There are many reasons that the Pogona Vitticeps, or bearded dragon for those of us not fluent in latin, are one of the most popular lizard pets in the USA. I’ve seen many people who swear by the cuteness of their ‘beardies’, and they are fascinating to watch, pretty tame, and resilient. If you have recently adopted your own bearded dragon, or are looking into buying a lizard, it is a good idea to learn how to care for them. As we always aim to be as helpful as possible, here is our complete introduction and guide to caring for a bearded dragon.

Bearded Dragon Behavior

Bearded dragons are both interesting and entertaining pets. They exhibit a lot of behaviors and, luckily, they stay awake during the day so you get to see all of it! Here is a quick list of five of their most common behaviors with an explanation of what it could mean.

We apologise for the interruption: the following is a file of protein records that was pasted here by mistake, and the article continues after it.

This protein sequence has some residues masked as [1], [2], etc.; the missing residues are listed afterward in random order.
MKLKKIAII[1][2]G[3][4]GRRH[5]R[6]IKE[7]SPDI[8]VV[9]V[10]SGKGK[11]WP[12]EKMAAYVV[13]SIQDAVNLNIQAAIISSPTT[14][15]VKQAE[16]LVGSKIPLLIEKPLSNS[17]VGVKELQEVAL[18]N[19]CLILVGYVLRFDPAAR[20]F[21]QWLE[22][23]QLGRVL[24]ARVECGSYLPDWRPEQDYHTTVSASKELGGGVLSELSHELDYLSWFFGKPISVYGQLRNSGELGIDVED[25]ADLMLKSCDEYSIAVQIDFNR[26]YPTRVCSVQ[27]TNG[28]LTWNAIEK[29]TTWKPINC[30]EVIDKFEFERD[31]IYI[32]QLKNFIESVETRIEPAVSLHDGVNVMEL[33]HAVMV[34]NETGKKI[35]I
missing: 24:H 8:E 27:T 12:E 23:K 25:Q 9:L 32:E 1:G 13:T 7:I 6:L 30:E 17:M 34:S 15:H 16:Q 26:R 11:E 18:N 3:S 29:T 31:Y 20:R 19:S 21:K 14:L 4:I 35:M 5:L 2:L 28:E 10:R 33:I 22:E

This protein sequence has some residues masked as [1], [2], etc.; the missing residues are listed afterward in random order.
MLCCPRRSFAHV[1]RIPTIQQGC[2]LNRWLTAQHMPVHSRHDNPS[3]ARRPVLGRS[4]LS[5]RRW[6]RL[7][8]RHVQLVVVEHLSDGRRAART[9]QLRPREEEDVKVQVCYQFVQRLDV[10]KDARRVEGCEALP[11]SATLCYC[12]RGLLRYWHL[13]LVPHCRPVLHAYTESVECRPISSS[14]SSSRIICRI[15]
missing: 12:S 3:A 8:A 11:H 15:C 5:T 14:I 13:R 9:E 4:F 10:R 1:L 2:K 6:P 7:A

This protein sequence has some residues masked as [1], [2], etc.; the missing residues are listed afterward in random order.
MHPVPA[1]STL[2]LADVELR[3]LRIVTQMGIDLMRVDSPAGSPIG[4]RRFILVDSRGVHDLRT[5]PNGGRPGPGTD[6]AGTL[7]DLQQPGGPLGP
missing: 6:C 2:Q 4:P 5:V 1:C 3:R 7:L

1. Brumation, or hiding and sleeping in winter, is similar to hibernation and can be alarming if not expected. Sleep timings can vary from weeks to months and does not happen in bearded dragons that are younger than one year old.
  2. Arm waving is a favorite behavior because it looks very cute. It is their way of acting submissive so they may wave at you, or another, bigger bearded dragon.
  3. Beard flaring is the behavior that helped to give the dragon its name. It is a defensive manoeuvre and shows that they feel under threat. You should back off if you see this.
  4. Black bearding is one of many signs of stress, but could also be a sign of dominance when done to another bearded dragon. Look out for other signs of stress to ascertain how they are feeling.
  5. Digging is one of these other signs of stress, but could also be a sign of pregnancy in female bearded dragons, or may just be their attempt to make a comfortable place to sit. If you suspect pregnancy, make a greater effort to provide your reptile with sufficient amounts of calcium in her diet.

Bearded Dragon Habitat